ACT subject areas

Our ACT resources can be plugged in to any educational programme to help you explore the epistemological aspects of subject areas, link learning to what’s going on in the real-world, and help students to become authentic critical thinkers.

We arrange and structure our resources – such as the ACT mini-lessons and courses – into the following subject areas, which are aligned closely to the TOK areas of knowledge and themes.

Defining the subject areas

There is a huge amount of overlapping across different subject groups, with sub-fields often belonging in more than one of them. Some modern education systems have dispensed with subject groups altogether! Note that in order to simplify learning for middle years students, we leave out an exploration of individual cognition, and merge the humanities and social sciences into one subject group.

The arts comprises a wide range of fields, such as visual arts, theatre, literature, and music. Find out more about related issues and thinkers to the arts here.

The study of digital society spans fields like digital media, IT, and data science. Find out more about the kind of issues and thinkers that we use to understand digital society here.

Humanities subjects include history, religion, philosophy, and cultural studies. Follow the links to find out more about typical issues and key thinkers related to humanities.

Individual cognition involves studying mental processes like perception, memory, intuition, and reasoning. Find out more about related issues and thinkers here.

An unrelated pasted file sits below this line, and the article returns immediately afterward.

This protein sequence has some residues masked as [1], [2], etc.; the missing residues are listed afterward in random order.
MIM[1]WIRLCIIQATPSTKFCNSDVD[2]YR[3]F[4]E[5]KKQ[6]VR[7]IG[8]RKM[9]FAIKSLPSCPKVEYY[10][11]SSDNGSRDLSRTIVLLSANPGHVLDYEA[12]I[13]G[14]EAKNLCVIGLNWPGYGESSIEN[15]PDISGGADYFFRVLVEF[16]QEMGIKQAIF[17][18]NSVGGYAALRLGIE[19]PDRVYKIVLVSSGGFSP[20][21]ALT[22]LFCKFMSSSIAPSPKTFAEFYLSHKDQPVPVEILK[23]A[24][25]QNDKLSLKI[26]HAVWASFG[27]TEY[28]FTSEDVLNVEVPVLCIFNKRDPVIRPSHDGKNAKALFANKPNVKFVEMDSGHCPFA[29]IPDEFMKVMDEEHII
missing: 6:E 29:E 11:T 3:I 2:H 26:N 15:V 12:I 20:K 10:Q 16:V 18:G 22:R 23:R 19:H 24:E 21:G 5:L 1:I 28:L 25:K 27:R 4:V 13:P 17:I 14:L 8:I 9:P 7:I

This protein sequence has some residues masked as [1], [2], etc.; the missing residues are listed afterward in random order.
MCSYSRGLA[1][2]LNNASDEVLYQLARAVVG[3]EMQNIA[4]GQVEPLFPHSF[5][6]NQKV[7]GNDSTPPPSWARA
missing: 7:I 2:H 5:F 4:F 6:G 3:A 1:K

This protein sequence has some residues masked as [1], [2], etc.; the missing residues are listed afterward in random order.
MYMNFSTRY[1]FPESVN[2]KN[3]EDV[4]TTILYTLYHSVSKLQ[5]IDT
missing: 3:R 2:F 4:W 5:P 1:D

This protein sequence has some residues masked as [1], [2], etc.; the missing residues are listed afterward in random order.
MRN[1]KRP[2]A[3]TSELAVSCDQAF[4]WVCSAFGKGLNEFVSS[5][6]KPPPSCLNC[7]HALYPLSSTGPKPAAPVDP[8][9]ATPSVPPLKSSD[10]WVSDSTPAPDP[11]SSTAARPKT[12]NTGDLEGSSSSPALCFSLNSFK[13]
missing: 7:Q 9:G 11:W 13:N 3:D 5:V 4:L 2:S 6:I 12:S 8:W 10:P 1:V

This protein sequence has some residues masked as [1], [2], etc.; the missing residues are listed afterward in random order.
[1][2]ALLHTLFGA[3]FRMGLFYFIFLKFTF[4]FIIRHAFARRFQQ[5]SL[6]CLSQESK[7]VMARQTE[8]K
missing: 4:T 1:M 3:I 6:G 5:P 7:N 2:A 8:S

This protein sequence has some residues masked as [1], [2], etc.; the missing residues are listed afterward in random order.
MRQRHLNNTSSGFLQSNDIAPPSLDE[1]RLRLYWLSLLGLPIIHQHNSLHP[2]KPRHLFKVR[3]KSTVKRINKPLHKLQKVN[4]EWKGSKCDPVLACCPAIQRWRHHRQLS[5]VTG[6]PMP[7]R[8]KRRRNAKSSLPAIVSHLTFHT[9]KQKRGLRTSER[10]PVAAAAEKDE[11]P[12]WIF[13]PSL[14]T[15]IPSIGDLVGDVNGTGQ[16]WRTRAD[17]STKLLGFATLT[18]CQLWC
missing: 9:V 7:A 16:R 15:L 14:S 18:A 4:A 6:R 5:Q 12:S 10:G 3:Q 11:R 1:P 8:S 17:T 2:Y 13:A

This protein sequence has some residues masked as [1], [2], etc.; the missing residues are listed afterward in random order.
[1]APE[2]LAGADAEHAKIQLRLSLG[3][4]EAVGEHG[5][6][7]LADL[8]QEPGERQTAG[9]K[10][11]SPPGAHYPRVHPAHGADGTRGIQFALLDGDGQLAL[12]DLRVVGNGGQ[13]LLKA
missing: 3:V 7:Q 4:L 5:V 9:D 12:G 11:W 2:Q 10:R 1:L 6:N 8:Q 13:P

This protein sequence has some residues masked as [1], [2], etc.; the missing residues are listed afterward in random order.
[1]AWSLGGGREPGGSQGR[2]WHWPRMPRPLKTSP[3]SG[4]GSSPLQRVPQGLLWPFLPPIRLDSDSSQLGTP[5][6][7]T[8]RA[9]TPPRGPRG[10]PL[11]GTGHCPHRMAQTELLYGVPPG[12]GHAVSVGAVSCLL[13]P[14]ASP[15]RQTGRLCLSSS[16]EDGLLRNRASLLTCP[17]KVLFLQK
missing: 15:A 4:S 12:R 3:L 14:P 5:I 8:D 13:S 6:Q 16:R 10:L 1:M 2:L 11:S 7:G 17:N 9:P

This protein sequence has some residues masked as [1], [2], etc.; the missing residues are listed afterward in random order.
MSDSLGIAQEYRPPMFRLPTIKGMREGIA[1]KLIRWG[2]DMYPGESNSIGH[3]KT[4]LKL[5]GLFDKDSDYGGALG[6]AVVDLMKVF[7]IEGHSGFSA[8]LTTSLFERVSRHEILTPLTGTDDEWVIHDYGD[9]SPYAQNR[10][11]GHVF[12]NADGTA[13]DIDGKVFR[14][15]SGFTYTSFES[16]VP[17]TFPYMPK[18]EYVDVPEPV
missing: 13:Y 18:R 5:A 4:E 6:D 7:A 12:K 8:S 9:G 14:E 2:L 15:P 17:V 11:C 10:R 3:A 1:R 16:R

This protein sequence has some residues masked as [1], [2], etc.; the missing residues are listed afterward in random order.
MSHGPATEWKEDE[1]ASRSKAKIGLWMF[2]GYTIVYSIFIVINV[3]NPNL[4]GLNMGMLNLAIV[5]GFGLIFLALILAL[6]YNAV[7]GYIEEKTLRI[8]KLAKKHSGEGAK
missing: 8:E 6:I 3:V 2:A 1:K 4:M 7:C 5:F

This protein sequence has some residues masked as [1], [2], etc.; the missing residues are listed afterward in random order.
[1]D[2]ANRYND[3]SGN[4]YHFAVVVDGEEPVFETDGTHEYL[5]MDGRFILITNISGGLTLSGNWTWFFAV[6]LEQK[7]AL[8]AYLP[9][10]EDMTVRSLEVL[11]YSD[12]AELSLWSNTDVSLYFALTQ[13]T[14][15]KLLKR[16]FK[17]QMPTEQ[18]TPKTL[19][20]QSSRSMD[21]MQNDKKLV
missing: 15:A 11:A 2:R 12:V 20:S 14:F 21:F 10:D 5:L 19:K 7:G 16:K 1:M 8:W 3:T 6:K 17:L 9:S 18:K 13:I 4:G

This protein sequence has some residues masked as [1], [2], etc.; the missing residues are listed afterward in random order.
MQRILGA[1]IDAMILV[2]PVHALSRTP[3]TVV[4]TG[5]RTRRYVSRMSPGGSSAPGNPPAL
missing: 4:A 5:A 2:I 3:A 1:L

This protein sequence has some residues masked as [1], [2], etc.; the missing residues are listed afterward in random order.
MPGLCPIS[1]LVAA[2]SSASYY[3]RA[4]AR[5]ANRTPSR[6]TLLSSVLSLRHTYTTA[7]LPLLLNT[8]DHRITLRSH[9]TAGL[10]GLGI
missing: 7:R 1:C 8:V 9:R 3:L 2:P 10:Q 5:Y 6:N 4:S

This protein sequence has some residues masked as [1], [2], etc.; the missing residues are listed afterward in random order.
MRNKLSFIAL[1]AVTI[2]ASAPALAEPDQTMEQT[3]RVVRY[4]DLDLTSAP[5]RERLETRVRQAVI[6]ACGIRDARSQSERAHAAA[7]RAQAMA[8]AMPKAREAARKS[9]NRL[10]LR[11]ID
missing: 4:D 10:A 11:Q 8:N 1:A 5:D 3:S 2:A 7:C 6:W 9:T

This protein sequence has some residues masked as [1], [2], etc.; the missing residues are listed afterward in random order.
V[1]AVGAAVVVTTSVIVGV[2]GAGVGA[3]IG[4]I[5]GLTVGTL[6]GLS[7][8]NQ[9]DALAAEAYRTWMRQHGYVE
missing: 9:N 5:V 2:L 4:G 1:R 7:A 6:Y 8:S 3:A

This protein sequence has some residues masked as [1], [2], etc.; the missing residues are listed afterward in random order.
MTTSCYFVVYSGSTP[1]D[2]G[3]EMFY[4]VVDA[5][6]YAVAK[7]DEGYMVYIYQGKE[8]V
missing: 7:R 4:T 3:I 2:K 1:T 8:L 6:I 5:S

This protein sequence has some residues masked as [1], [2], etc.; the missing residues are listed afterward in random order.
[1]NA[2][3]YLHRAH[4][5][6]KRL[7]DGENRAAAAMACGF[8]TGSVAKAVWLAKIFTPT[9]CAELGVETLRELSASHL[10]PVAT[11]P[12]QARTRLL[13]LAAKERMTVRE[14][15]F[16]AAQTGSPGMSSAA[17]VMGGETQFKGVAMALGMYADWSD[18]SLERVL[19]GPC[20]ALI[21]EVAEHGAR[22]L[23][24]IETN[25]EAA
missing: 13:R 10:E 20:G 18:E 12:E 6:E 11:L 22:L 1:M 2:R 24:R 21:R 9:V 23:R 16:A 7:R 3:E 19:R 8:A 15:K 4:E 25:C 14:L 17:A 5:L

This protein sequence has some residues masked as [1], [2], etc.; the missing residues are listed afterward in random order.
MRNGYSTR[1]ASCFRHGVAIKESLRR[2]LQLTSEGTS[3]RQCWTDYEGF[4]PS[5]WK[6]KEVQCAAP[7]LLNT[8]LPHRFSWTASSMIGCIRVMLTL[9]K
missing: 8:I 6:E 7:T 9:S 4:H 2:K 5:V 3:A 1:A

Language encompasses linguistics, literature, translation, and nonverbal communication. Here are some useful issues and thinkers that can help us make sense of language.

Mathematics covers fields like algebra, geometry, calculus, and statistics. Find out more about the kind of issues and thinkers that can be used to explore mathematics here.

The natural sciences includes disciplines such as physics, chemistry, biology, and sports sciences. Issues and thinkers related to the natural sciences are outlined here.

Social sciences comprises fields like psychology, politics, economics, and anthropology. Follow the links to find out more about related issues and key thinkers.

Turn all your teachers into critical thinking teachers!

Our workshops demonstrate to all teachers – whatever their level, programme, or specialisation – how they can develop real-world critical thinking.

They’re engaging, jargon-free, and authentic, and give teachers practical takeaways that they can apply in the classroom, and help their students become nuanced, discerning knowers. Find out more here, and read our workshop brochure here.